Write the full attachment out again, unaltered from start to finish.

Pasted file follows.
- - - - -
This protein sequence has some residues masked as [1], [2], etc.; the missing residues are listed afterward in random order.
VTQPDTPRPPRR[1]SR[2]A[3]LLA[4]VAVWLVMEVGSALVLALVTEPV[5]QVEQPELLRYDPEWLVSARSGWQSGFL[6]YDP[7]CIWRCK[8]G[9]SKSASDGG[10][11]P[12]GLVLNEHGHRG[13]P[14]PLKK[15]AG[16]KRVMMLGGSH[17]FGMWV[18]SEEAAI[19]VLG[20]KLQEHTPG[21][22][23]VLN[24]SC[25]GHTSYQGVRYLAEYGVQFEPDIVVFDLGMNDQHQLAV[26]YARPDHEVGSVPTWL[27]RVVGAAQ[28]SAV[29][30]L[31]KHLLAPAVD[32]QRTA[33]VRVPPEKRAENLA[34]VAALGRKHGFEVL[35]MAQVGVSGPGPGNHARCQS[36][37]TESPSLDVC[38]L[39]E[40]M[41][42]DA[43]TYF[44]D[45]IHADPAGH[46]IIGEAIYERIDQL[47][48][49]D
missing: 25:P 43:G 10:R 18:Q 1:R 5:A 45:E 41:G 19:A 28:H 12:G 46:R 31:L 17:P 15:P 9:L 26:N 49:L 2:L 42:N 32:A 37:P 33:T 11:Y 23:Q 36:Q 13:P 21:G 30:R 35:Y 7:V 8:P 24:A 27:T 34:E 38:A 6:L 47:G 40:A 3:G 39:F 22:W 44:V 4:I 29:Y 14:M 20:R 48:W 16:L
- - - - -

This protein sequence has some residues masked as [1], [2], etc.; the missing residues are listed afterward in random order.
VTQPDTPRPPRR[1]SR[2]A[3]LLA[4]VAVWLVMEVGSALVLALVTEPV[5]QVEQPELLRYDPEWLVSARSGWQSGFL[6]YDP[7]CIWRCK[8]G[9]SKSASDGG[10][11]P[12]GLVLNEHGHRG[13]P[14]PLKK[15]AG[16]KRVMMLGGSH[17]FGMWV[18]SEEAAI[19]VLG[20]KLQEHTPG[21][22][23]VLN[24]SC[25]GHTSYQGVRYLAEYGVQFEPDIVVFDLGMNDQHQLAV[26]YARPDHEVGSVPTWL[27]RVVGAAQ[28]SAV[29][30]L[31]KHLLAPAVD[32]QRTA[33]VRVPPEKRAENLA[34]VAALGRKHGFEVL[35]MAQVGVSGPGPGNHARCQS[36][37]TESPSLDVC[38]L[39]E[40]M[41][42]DA[43]TYF[44]D[45]IHADPAGH[46]IIGEAIYERIDQL[47][48][49]D
missing: 25:P 43:G 10:R 18:Q 1:R 5:A 45:E 41:G 19:A 28:H 12:G 46:R 31:L 17:P 15:P 9:L 26:N 49:L 2:L 42:N 32:A 37:P 33:T 11:Y 23:Q 36:Q 13:P 21:G 30:R 35:Y 7:V 8:P 24:A 27:T 34:E 38:A 6:L 47:G 40:A 3:G 39:F 22:W 44:V 4:I 29:Y 14:M 20:R 48:W 16:L